Skills required for a cyber security career have changed

As we saw earlier this week, the cyber security industry is looking for new blood in order to solve the skills crisis.

Another study this week by security and compliance firm Tripwire underlines this, with 81 percent of existing security professionals believing that the skills required for the job have changed in the past few years.

This shows in the fact that 20 percent of respondents say that their organizations have hired people with expertise not specific to security over the past two years, and another 17 percent say they plan to do the same in the next two years. In addition 50 percent plan to invest more heavily in training their existing staff to help with the looming skills shortage.

According to Tripwire’s study, 93 percent of security professionals are concerned about the cyber security skills gap, and 72 percent believe it’s more difficult to hire skilled security staff to defend against today’s complex cyber attacks compared to two years ago.

“It’s evident that security teams are evolving and maturing with the rest of the cyber security industry, but the pool of skilled staff and training simply aren’t keeping up,” says Tim Erlin, vice president of product management and strategy at Tripwire. “For example, beyond their technical duties, security practitioners may now be expected to spend more time in boardrooms or in the CFO’s office to secure more budget. While the makeup of the cyber security workforce may be changing, the fundamentals of protecting an organization have not. It will be critical during this transition to ensure there’s a long-term strategy in place around maintaining their foundational security controls.”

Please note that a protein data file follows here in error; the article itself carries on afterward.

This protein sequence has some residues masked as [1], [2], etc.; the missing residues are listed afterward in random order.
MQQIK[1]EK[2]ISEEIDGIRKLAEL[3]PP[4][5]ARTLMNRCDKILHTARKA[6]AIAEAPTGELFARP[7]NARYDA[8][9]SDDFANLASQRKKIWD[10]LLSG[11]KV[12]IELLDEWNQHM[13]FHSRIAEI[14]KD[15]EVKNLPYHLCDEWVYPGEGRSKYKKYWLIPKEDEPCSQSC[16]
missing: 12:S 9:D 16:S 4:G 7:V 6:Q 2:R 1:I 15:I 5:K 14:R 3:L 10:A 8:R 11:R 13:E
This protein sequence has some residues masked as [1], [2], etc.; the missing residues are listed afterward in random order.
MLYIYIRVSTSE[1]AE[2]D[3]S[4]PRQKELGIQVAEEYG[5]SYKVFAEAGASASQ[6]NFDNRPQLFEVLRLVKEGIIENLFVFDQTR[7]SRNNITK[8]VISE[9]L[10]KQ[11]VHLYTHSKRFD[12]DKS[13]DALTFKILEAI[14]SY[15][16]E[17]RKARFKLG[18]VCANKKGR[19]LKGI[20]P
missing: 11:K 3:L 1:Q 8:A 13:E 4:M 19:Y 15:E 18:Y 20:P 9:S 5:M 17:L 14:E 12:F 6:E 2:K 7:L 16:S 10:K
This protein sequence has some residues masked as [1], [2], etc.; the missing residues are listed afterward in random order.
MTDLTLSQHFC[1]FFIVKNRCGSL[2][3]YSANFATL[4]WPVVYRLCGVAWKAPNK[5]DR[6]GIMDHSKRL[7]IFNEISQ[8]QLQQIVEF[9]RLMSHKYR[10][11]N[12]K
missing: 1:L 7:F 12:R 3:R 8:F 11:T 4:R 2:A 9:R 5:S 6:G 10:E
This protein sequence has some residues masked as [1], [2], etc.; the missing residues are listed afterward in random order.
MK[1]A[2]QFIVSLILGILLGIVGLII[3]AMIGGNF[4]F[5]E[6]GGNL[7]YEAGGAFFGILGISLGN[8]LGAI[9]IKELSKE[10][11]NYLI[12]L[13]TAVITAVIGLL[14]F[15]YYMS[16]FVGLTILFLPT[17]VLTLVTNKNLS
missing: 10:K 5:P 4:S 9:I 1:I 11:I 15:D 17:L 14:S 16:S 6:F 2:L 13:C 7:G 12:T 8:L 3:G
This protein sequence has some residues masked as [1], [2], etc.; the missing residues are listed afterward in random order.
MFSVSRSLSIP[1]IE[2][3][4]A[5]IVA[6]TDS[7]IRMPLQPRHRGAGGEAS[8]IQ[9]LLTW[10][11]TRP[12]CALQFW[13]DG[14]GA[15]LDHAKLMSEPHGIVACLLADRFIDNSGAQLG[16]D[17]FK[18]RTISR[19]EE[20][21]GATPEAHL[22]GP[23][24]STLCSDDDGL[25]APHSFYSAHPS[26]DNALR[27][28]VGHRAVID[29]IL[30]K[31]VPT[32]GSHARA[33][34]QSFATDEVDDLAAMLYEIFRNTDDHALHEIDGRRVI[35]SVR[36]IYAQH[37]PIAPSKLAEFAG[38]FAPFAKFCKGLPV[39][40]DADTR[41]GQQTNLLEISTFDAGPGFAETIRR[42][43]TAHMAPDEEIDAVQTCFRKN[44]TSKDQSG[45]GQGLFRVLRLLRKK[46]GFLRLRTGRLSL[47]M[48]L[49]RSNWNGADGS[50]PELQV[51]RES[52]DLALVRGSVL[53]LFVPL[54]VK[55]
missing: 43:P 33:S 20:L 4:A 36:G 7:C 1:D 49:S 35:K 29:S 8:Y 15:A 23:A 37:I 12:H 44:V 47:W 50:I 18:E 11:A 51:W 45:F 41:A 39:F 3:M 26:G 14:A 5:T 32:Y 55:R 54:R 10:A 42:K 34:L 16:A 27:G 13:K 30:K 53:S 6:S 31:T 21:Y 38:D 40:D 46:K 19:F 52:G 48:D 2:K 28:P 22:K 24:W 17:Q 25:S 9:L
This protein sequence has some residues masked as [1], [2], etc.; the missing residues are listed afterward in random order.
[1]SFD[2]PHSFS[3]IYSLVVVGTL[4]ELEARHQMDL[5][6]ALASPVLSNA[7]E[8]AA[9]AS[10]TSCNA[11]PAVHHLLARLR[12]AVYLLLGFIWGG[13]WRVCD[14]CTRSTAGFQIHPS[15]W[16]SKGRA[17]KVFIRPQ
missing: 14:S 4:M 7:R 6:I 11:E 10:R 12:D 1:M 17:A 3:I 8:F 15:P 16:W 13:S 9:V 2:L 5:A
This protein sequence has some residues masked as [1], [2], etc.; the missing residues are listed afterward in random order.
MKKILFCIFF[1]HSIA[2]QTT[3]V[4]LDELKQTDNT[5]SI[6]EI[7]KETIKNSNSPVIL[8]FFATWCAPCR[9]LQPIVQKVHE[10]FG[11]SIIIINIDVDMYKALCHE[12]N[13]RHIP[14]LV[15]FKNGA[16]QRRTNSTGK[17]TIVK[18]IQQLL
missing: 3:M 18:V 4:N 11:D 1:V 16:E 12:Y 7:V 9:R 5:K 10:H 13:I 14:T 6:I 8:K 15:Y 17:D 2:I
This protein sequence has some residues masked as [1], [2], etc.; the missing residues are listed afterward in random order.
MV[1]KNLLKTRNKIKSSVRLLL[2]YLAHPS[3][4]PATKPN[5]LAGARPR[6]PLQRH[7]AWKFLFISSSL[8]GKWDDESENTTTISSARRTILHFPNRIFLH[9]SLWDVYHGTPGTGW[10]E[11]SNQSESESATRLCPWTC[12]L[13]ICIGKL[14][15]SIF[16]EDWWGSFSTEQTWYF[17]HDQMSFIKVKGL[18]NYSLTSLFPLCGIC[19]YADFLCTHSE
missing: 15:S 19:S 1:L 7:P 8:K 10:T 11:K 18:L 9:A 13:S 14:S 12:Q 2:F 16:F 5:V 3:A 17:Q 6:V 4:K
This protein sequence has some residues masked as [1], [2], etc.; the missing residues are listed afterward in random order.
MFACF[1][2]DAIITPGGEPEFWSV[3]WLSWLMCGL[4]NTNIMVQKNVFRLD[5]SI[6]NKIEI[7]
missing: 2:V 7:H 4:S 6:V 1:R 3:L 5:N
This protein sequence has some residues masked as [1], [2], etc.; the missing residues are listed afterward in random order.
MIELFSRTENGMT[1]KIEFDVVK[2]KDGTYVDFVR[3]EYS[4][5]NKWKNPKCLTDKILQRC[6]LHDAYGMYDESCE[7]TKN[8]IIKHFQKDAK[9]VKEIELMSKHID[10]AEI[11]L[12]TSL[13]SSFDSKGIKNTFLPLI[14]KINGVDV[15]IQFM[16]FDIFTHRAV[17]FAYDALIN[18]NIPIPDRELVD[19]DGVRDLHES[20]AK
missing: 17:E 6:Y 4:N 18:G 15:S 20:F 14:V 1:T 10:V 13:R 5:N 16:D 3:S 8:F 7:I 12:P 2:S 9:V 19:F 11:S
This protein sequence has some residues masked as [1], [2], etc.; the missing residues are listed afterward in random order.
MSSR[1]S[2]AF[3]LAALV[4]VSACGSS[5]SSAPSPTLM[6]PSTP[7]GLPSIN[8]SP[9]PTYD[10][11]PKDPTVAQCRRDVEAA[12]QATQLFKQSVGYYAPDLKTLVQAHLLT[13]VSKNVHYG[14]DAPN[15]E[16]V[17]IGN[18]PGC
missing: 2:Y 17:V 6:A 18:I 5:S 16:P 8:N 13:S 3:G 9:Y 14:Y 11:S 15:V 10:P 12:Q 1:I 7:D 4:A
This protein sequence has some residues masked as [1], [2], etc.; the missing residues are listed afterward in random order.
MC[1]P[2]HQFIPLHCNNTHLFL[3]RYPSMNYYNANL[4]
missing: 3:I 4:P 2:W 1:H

The study looks at other ways of solving the skills gap too. 91 percent plan to supplement their team by outsourcing for skills, and 88 percent believe managed services would add value to solving the skills gap problem. 98 percent expect other functions like non-security teams to be more involved in cyber security in future, and 96 percent believe that automation will play a role in solving the skills gap.


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